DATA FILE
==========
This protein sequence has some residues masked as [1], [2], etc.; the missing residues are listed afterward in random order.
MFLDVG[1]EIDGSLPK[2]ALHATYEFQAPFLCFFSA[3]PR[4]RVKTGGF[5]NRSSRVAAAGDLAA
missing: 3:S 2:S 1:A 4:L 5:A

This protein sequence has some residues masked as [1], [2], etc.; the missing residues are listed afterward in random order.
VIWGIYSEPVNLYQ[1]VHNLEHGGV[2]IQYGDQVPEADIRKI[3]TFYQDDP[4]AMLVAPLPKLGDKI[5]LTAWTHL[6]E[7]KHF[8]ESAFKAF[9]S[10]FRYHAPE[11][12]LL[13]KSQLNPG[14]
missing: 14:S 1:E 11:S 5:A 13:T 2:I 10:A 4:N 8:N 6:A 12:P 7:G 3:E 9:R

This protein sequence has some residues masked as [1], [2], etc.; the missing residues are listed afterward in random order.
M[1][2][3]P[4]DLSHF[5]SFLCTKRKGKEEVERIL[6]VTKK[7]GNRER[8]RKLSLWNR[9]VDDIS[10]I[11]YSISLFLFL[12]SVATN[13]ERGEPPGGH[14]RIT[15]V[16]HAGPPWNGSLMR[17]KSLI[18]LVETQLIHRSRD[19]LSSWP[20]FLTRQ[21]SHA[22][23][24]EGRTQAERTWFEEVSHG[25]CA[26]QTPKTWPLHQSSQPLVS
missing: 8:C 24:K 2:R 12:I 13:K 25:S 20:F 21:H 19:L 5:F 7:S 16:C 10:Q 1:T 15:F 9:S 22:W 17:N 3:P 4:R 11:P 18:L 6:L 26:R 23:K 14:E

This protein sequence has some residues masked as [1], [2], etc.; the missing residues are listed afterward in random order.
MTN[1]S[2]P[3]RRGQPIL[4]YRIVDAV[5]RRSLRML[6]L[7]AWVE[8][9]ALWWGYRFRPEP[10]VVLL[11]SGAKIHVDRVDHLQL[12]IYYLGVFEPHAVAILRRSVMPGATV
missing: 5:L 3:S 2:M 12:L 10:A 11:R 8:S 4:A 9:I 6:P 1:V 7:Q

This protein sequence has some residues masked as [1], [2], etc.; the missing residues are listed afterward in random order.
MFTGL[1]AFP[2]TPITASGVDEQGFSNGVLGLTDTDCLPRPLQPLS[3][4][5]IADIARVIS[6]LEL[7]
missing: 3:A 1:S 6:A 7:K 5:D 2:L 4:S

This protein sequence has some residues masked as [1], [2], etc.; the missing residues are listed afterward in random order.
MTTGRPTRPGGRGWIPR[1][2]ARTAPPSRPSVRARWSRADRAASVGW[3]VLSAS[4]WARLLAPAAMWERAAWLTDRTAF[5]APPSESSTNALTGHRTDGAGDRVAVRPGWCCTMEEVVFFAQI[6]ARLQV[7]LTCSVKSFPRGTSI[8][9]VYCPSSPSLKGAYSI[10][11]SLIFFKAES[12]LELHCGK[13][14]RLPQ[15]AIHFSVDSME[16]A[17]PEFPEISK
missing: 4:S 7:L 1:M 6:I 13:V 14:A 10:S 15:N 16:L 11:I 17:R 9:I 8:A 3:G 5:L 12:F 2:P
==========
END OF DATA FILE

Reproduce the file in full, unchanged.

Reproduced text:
This protein sequence has some residues masked as [1], [2], etc.; the missing residues are listed afterward in random order.
MFLDVG[1]EIDGSLPK[2]ALHATYEFQAPFLCFFSA[3]PR[4]RVKTGGF[5]NRSSRVAAAGDLAA
missing: 3:S 2:S 1:A 4:L 5:A

This protein sequence has some residues masked as [1], [2], etc.; the missing residues are listed afterward in random order.
VIWGIYSEPVNLYQ[1]VHNLEHGGV[2]IQYGDQVPEADIRKI[3]TFYQDDP[4]AMLVAPLPKLGDKI[5]LTAWTHL[6]E[7]KHF[8]ESAFKAF[9]S[10]FRYHAPE[11][12]LL[13]KSQLNPG[14]
missing: 14:S 1:E 11:S 5:A 13:T 2:I 10:A 4:N 8:N 6:A 12:P 7:G 3:E 9:R

This protein sequence has some residues masked as [1], [2], etc.; the missing residues are listed afterward in random order.
M[1][2][3]P[4]DLSHF[5]SFLCTKRKGKEEVERIL[6]VTKK[7]GNRER[8]RKLSLWNR[9]VDDIS[10]I[11]YSISLFLFL[12]SVATN[13]ERGEPPGGH[14]RIT[15]V[16]HAGPPWNGSLMR[17]KSLI[18]LVETQLIHRSRD[19]LSSWP[20]FLTRQ[21]SHA[22][23][24]EGRTQAERTWFEEVSHG[25]CA[26]QTPKTWPLHQSSQPLVS
missing: 8:C 24:K 2:R 12:I 13:K 25:S 20:F 21:H 19:L 5:F 7:S 16:C 10:Q 1:T 15:F 9:S 22:W 17:N 3:P 4:R 11:P 18:L 6:L 26:R 23:K 14:E

This protein sequence has some residues masked as [1], [2], etc.; the missing residues are listed afterward in random order.
MTN[1]S[2]P[3]RRGQPIL[4]YRIVDAV[5]RRSLRML[6]L[7]AWVE[8][9]ALWWGYRFRPEP[10]VVLL[11]SGAKIHVDRVDHLQL[12]IYYLGVFEPHAVAILRRSVMPGATV
missing: 5:L 3:S 2:M 12:L 10:A 11:R 8:S 4:A 9:I 6:P 1:V 7:Q

This protein sequence has some residues masked as [1], [2], etc.; the missing residues are listed afterward in random order.
MFTGL[1]AFP[2]TPITASGVDEQGFSNGVLGLTDTDCLPRPLQPLS[3][4][5]IADIARVIS[6]LEL[7]
missing: 3:A 1:S 6:A 7:K 5:D 2:L 4:S

This protein sequence has some residues masked as [1], [2], etc.; the missing residues are listed afterward in random order.
MTTGRPTRPGGRGWIPR[1][2]ARTAPPSRPSVRARWSRADRAASVGW[3]VLSAS[4]WARLLAPAAMWERAAWLTDRTAF[5]APPSESSTNALTGHRTDGAGDRVAVRPGWCCTMEEVVFFAQI[6]ARLQV[7]LTCSVKSFPRGTSI[8][9]VYCPSSPSLKGAYSI[10][11]SLIFFKAES[12]LELHCGK[13][14]RLPQ[15]AIHFSVDSME[16]A[17]PEFPEISK
missing: 4:S 7:L 1:M 6:I 13:V 14:A 10:S 15:N 16:L 11:I 17:R 9:I 8:A 3:G 5:L 12:F 2:P